Melbourne, which has seen its growth stunted by half a dozen lockdowns, also fell to just +0.6 per cent in the same period.

CoreLogic November growth data
CoreLogic's growth data for November shows Sydney, Melbourne, Hobart and Canberra all slumped relative to the rest of the year. Source: CoreLogic

"I think that there's going to be a bit of a flattening of the curve in those sorts of markets," Mr Edge says. "They will have a bit of a downwards trend but it's not going to be a huge crash."

Brisbane and Adelaide, by contrast, both posted record monthly growth for the year, suggesting there's still some lasting heat in those markets. 

"People have been predicting Brisbane to move for years. Suddenly it's started to happen this year and everyone's jumped on the bandwagon—everyone tried to buy property. There's a lot of FOMO and interstate buyers and everyone just started to pay too much," Mr Edge says.

He also points out that Brisbane and Adelaide are significantly more affordable than Sydney and Melbourne which has drawn more priced-out buyers to those cities and boosted their growth, but it's still a matter of time before they level out.

"They're probably going to plateau sometime next year, and the problem that I fear for Brisbane is that I feel there may be some people that have paid a bit too much for property. They might be left with a little bit of negative equity."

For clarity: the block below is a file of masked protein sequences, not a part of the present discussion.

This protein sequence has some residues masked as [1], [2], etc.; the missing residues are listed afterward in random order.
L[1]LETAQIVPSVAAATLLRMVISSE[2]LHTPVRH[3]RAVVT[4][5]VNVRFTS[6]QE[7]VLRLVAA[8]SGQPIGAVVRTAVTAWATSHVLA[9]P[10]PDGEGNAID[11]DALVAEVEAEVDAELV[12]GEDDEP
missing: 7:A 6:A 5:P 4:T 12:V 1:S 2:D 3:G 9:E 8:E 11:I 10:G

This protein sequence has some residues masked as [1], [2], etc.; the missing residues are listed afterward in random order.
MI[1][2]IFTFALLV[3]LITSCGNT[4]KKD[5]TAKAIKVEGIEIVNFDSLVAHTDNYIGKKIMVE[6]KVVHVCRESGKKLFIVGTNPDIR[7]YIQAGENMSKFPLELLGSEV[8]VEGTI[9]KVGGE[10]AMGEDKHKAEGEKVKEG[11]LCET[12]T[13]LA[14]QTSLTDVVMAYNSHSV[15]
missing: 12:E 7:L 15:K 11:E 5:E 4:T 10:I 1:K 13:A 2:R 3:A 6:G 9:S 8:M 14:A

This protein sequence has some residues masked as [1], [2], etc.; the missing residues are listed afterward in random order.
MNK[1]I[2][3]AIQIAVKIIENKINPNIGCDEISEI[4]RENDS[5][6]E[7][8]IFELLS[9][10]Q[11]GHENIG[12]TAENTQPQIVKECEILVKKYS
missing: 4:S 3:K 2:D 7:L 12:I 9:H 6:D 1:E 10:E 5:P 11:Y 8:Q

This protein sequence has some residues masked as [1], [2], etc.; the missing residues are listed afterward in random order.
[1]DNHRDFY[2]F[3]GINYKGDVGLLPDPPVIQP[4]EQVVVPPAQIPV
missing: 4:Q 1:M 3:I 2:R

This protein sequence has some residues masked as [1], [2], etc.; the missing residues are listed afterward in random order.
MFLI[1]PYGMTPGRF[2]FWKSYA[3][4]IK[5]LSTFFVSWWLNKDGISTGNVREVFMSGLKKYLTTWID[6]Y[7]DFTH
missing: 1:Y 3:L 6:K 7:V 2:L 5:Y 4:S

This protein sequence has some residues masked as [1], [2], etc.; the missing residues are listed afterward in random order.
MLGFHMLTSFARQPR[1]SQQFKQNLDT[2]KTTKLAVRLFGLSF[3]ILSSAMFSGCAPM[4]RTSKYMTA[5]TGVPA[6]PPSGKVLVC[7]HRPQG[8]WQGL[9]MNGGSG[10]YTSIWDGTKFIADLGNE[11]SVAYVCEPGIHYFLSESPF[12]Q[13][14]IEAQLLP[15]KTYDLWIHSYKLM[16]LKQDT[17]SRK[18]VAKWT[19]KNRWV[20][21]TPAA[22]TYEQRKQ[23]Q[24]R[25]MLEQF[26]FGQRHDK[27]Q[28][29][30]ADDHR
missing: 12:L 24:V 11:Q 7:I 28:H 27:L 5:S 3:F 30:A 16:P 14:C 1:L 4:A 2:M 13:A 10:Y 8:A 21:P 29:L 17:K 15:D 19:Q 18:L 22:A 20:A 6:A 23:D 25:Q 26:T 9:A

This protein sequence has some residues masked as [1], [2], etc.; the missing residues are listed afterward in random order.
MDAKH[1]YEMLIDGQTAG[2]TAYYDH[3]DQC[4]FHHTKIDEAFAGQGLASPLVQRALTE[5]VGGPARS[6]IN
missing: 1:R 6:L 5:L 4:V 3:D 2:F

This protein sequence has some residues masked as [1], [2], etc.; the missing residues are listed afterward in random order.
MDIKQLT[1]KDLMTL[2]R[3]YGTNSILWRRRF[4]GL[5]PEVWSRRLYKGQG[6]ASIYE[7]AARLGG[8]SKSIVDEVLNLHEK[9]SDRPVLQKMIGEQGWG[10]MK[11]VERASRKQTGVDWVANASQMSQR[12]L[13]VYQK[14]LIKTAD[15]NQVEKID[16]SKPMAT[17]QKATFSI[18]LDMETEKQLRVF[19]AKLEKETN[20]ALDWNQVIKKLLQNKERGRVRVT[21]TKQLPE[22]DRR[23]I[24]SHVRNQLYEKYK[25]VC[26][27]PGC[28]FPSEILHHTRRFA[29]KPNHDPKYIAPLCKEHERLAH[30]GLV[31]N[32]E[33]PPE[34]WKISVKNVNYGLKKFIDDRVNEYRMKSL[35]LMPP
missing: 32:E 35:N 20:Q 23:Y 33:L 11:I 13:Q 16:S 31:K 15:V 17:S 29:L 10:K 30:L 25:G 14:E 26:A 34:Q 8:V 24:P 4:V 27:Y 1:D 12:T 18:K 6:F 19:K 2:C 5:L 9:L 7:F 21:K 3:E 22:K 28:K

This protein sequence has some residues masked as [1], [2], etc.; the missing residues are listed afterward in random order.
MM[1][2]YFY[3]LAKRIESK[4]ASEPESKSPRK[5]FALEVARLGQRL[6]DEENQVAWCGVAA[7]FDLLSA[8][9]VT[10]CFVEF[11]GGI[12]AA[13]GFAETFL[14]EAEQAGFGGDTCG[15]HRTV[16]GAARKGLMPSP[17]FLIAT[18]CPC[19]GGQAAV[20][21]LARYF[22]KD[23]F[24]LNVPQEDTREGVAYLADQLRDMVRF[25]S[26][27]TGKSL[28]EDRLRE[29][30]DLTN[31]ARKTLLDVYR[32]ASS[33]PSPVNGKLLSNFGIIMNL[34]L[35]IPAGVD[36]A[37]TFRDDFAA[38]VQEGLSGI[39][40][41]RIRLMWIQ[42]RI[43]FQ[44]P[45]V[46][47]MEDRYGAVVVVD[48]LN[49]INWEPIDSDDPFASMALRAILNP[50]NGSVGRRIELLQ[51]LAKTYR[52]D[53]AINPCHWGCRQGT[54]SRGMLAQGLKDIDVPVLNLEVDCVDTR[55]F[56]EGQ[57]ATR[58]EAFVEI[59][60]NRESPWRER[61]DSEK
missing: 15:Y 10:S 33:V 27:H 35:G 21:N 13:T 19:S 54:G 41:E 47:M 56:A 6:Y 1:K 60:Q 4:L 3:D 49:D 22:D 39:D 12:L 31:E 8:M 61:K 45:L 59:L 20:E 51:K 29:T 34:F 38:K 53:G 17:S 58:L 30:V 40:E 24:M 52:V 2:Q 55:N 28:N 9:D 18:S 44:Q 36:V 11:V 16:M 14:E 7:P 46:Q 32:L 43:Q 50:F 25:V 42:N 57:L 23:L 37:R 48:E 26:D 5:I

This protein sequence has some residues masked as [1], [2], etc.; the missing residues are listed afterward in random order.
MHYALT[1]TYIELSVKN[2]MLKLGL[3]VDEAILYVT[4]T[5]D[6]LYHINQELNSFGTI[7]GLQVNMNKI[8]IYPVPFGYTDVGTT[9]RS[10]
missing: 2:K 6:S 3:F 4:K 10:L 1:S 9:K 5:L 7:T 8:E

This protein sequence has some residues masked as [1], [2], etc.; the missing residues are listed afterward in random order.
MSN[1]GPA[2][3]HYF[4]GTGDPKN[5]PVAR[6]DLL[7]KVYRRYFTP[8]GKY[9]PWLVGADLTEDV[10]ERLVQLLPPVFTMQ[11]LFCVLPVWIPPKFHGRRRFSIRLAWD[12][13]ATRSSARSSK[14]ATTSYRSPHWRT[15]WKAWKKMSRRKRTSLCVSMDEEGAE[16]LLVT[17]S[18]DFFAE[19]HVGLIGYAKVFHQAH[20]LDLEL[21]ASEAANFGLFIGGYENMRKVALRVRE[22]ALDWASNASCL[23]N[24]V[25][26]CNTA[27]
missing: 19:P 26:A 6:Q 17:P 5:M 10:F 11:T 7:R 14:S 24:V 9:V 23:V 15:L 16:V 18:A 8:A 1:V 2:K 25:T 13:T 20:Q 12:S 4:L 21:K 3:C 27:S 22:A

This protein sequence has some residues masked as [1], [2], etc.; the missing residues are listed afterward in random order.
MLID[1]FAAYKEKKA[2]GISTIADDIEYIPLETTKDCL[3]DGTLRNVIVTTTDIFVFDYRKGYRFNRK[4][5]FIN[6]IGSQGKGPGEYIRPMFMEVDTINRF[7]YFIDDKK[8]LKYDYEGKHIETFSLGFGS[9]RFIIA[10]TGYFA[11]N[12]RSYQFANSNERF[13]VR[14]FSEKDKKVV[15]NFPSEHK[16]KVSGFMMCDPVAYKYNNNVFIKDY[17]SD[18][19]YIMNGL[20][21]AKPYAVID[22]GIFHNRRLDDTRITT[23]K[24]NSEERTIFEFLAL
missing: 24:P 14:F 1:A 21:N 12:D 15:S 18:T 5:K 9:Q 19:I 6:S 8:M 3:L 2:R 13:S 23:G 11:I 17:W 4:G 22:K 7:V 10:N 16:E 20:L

As for Perth and Darwin, both capitals look to have hit their peaks mid-way through 2021, with little in the way of price growth since then. 

Have regional markets also passed their peak?

The reported exodus from capital cities to regional areas since the pandemic began is a phenomenon that, judging by CoreLogic's latest numbers which show a uniform rise in property values throughout November, is ongoing. 

"The regions have been really interesting this year. It's a bit of an unknown whether that is going to be long term, but I think people have started to reevaluate their lives during Covid, and there are people who would be moving there for the long term," Mr Edge explains.

"There are probably prices in some regional markets that have been artificially inflated for that reason."

Lloyd Edge, founder of Aus Property Professionals